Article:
With the playoffs quickly approaching, the New York Yankees still have a few problems to iron out. The team is seemingly getting healthier, preparing to return both Harrison Bader and DJ LeMahieu this week, providing essential defensive value and offensive contributions.
However, there is one position that has become a bit of a liability over the past few weeks, which is surprising, given how strong it’s been all season. The specific spot is closer, a role that has been dominated by Clay Holmes this year but has seen a steep drop off in effectiveness the past few weeks.
The 29-year-old pitcher was acquired last year by the Yankees from the Pittsburgh Pirates, putting together a 1.61 ERA over 28 innings. So far this season, he features an impressive 2.55 ERA, 2.88 xFIP, and 9.45 strikeouts per 9 over 60 innings. However, his latest performances have been inefficient, procuring a bit of caution ahead of the postseason.
In the month of September, Holmes features a 4.00 ERA, giving up four earned runs over 9.0 innings. However, Holmes has given up an earned run in three of his last four outings, a rarity given how dominant he’s been this season.
Clay is still generating ground balls at a solid clip, but he’s walking a significant amount of batters compared to the past. He’s walked three batters in his last two games, which is simply unusual given his performance this season.
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Are the Yankees messing with Clay Holmes’s pitch usage?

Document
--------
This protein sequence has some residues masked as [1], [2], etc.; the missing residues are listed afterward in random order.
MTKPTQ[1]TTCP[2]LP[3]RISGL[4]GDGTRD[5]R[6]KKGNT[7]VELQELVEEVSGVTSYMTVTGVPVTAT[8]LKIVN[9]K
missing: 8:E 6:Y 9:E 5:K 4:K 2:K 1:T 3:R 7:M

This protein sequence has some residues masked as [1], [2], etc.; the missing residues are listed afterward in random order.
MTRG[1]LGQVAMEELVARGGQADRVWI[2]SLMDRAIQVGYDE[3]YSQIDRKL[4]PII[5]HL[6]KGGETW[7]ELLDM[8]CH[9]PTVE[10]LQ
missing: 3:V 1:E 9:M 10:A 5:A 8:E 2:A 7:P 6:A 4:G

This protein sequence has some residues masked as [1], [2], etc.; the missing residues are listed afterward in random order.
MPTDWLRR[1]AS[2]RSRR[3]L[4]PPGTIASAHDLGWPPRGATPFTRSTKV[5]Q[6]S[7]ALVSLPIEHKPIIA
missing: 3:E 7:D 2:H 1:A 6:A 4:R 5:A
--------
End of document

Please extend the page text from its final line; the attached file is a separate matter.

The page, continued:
It is possible that general fatigue is setting in, but we’ve also seen a significant change in pitch sequence. Primarily, he features a sinker/slider combination, but since July, he’s experienced a steep decrease in sinker usage and a massive increase in slider.
Specifically, his sinker has dropped from 90.2% usage in July to 63.8%. His slider increased from 9.8% to 36.2%. It is possible the Yankees are simply trying to work some things out before the playoffs when they revert back to his normal numbers.
However, it is quite interesting to see the massive change and how his stats have reflected the adjustments. Interestingly, he’s seen a sizeable increase in velocity with his sinker, elevating it from 97 mph in August to 97.7 mph in September.
Maybe the Yankees are trying to ramp things up. The spin rate on his stinker has also increased, but all of his other metrics including whiff rate and put-away rate have decreased.
By the looks of it, pitching coach Matt Blake is trying to figure something out, asking Holmes to make some changes along the way. I wouldn’t be overly concerned about the closer spot just yet, especially since Holmes’s velocity remains solid, which generally works against the presumption of fatigue.
However, if he continues to struggle, I wouldn’t be surprised to see Wandy Peralta feature in high-leverage situations more frequently come the playoffs.
It will be an interesting decision to see what the Yankees ultimately do if Holmes finishes the year on a down note.